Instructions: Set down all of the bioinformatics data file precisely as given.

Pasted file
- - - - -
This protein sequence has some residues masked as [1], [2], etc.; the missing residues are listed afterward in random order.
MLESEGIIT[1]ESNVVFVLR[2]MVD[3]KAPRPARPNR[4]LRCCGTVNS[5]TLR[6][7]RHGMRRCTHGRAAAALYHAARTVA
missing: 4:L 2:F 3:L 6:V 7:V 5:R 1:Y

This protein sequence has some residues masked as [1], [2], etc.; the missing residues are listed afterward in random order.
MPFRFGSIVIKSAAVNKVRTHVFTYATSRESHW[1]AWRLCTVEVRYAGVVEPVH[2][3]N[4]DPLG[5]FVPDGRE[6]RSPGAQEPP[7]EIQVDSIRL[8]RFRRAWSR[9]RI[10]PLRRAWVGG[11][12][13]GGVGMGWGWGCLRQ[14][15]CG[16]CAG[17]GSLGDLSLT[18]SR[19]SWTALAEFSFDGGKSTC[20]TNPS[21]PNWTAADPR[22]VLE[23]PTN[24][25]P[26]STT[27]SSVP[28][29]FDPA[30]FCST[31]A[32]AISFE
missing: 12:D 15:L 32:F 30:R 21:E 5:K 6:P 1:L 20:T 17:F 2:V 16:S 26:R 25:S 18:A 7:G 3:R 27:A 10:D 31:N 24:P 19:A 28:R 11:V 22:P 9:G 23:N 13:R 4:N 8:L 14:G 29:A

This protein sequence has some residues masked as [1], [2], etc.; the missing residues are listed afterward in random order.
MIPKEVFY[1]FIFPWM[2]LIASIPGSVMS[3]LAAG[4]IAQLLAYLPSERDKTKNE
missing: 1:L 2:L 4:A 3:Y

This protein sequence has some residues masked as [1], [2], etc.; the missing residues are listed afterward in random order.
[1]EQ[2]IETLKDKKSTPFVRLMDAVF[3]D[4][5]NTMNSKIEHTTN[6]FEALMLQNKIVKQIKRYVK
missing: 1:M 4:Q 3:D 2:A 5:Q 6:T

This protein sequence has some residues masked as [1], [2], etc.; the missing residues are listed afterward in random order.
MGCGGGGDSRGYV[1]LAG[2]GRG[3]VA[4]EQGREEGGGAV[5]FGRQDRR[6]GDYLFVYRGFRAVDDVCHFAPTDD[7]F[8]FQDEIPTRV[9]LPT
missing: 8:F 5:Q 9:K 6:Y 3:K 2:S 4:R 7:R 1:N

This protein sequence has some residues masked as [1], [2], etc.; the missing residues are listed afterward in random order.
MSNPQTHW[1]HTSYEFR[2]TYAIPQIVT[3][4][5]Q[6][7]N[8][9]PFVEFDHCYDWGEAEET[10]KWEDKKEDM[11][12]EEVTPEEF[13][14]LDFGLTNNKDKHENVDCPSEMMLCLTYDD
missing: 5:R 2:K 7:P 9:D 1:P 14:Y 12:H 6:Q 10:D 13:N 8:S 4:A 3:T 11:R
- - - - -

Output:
This protein sequence has some residues masked as [1], [2], etc.; the missing residues are listed afterward in random order.
MLESEGIIT[1]ESNVVFVLR[2]MVD[3]KAPRPARPNR[4]LRCCGTVNS[5]TLR[6][7]RHGMRRCTHGRAAAALYHAARTVA
missing: 4:L 2:F 3:L 6:V 7:V 5:R 1:Y

This protein sequence has some residues masked as [1], [2], etc.; the missing residues are listed afterward in random order.
MPFRFGSIVIKSAAVNKVRTHVFTYATSRESHW[1]AWRLCTVEVRYAGVVEPVH[2][3]N[4]DPLG[5]FVPDGRE[6]RSPGAQEPP[7]EIQVDSIRL[8]RFRRAWSR[9]RI[10]PLRRAWVGG[11][12][13]GGVGMGWGWGCLRQ[14][15]CG[16]CAG[17]GSLGDLSLT[18]SR[19]SWTALAEFSFDGGKSTC[20]TNPS[21]PNWTAADPR[22]VLE[23]PTN[24][25]P[26]STT[27]SSVP[28][29]FDPA[30]FCST[31]A[32]AISFE
missing: 12:D 15:L 32:F 30:R 21:E 5:K 6:P 1:L 20:T 17:F 2:V 16:S 26:R 25:S 18:A 7:G 3:R 27:A 10:D 31:N 24:P 19:A 28:R 11:V 22:P 9:G 23:N 13:R 4:N 8:L 14:G 29:A

This protein sequence has some residues masked as [1], [2], etc.; the missing residues are listed afterward in random order.
MIPKEVFY[1]FIFPWM[2]LIASIPGSVMS[3]LAAG[4]IAQLLAYLPSERDKTKNE
missing: 1:L 2:L 4:A 3:Y

This protein sequence has some residues masked as [1], [2], etc.; the missing residues are listed afterward in random order.
[1]EQ[2]IETLKDKKSTPFVRLMDAVF[3]D[4][5]NTMNSKIEHTTN[6]FEALMLQNKIVKQIKRYVK
missing: 1:M 4:Q 3:D 2:A 5:Q 6:T

This protein sequence has some residues masked as [1], [2], etc.; the missing residues are listed afterward in random order.
MGCGGGGDSRGYV[1]LAG[2]GRG[3]VA[4]EQGREEGGGAV[5]FGRQDRR[6]GDYLFVYRGFRAVDDVCHFAPTDD[7]F[8]FQDEIPTRV[9]LPT
missing: 8:F 5:Q 9:K 6:Y 3:K 2:S 4:R 7:R 1:N

This protein sequence has some residues masked as [1], [2], etc.; the missing residues are listed afterward in random order.
MSNPQTHW[1]HTSYEFR[2]TYAIPQIVT[3][4][5]Q[6][7]N[8][9]PFVEFDHCYDWGEAEET[10]KWEDKKEDM[11][12]EEVTPEEF[13][14]LDFGLTNNKDKHENVDCPSEMMLCLTYDD
missing: 5:R 2:K 7:P 9:D 1:P 14:Y 12:H 6:Q 10:D 13:N 8:S 4:A 3:T 11:R